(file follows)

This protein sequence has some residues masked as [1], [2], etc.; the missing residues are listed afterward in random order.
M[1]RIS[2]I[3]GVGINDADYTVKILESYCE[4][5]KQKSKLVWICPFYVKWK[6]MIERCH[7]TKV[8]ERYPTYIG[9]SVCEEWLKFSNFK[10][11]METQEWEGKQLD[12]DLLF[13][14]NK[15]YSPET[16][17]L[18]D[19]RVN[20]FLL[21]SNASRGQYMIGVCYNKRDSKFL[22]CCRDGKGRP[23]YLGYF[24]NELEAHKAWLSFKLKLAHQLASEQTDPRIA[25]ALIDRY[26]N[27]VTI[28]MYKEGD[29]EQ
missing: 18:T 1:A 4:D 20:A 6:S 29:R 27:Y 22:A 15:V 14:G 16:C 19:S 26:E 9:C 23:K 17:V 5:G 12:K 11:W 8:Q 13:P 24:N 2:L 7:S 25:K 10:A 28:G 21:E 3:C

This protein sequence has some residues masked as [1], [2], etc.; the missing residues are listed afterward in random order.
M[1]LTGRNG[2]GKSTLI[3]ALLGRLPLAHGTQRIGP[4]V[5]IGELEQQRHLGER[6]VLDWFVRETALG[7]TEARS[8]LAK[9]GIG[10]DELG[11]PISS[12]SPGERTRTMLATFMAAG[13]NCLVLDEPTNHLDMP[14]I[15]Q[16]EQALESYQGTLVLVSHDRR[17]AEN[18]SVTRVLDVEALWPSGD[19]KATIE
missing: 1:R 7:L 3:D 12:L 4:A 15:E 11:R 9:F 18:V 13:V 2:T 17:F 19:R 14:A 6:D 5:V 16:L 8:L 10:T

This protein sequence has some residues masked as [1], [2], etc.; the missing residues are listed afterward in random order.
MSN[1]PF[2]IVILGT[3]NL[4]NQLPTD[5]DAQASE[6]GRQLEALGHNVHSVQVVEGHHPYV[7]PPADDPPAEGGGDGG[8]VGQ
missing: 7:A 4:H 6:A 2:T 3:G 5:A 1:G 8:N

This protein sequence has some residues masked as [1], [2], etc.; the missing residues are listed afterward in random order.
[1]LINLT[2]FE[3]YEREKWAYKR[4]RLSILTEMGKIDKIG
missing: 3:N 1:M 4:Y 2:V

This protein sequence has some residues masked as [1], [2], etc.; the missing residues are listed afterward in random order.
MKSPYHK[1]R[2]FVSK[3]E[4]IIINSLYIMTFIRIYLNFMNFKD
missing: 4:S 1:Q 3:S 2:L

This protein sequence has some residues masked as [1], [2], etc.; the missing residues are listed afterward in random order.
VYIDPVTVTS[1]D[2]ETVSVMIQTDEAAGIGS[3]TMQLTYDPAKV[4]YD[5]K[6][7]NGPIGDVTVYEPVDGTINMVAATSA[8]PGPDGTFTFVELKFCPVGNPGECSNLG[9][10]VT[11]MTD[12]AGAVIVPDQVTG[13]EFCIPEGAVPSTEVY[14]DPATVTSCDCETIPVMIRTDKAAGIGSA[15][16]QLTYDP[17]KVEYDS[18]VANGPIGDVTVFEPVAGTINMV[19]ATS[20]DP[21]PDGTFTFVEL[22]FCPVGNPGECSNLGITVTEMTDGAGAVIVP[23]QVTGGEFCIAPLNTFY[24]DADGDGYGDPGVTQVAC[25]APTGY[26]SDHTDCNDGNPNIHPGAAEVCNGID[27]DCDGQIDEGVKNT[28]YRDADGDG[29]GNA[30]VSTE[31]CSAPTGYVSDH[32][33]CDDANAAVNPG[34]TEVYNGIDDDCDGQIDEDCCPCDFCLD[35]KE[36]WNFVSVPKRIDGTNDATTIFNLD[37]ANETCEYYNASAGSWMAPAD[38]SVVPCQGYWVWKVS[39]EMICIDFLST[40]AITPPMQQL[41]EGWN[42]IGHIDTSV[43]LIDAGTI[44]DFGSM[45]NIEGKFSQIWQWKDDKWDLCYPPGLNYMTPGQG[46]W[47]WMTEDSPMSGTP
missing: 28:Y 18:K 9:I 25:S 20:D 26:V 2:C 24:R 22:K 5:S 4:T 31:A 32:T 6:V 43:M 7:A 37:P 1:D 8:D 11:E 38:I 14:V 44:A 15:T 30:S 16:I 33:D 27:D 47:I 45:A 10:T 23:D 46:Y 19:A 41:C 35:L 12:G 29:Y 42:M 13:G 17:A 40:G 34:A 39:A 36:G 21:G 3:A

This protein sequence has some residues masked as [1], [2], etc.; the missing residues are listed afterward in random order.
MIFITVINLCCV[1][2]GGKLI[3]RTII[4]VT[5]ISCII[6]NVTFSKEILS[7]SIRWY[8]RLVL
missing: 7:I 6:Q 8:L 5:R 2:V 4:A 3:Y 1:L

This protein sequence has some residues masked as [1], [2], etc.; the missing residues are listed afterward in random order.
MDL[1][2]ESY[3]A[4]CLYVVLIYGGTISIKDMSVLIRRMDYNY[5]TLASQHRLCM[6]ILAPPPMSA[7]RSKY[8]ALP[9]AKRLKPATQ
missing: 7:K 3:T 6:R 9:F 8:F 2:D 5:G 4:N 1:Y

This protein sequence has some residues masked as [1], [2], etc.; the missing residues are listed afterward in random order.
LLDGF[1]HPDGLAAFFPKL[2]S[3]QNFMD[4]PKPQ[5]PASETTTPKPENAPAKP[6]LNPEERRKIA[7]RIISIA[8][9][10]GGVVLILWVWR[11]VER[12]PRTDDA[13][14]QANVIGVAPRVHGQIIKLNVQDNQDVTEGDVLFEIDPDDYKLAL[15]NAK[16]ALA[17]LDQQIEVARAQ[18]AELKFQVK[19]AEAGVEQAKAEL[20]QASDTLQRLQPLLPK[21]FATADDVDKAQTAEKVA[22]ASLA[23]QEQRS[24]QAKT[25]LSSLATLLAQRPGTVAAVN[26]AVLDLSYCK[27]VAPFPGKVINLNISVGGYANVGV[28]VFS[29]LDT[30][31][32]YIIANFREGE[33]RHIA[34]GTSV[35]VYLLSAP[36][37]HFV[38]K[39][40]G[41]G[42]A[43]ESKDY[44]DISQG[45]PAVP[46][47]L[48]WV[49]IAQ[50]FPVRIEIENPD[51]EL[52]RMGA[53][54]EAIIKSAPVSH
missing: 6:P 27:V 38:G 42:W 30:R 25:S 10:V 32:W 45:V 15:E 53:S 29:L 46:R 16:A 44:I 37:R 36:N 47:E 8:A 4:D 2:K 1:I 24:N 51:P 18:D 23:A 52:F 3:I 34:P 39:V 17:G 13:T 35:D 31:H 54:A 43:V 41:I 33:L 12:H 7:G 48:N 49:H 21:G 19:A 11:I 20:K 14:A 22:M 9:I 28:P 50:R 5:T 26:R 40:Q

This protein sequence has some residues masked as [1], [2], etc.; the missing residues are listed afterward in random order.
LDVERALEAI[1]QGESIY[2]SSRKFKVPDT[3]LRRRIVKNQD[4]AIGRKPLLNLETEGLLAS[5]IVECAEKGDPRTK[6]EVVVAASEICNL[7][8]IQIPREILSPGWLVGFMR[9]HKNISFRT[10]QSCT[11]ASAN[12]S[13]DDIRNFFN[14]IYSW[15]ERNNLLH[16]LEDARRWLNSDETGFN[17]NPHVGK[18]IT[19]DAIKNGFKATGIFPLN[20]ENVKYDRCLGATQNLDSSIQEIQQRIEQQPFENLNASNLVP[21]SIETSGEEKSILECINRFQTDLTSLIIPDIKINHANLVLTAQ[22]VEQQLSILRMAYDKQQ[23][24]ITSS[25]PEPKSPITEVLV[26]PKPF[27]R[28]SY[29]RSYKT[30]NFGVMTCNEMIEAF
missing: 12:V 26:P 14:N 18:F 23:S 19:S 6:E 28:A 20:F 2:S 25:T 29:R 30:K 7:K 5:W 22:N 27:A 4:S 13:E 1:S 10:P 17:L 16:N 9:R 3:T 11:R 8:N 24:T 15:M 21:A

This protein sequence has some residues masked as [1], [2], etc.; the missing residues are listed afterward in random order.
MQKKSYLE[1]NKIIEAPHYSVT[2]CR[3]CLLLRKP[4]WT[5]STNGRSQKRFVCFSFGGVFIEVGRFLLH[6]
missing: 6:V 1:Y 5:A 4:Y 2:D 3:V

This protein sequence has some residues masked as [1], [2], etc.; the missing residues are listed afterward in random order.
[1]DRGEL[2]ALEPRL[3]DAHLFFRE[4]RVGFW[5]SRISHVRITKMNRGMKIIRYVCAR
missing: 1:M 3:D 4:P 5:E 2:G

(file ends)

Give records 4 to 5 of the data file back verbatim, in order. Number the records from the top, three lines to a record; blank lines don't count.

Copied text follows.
This protein sequence has some residues masked as [1], [2], etc.; the missing residues are listed afterward in random order.
[1]LINLT[2]FE[3]YEREKWAYKR[4]RLSILTEMGKIDKIG
missing: 3:N 1:M 4:Y 2:V

This protein sequence has some residues masked as [1], [2], etc.; the missing residues are listed afterward in random order.
MKSPYHK[1]R[2]FVSK[3]E[4]IIINSLYIMTFIRIYLNFMNFKD
missing: 4:S 1:Q 3:S 2:L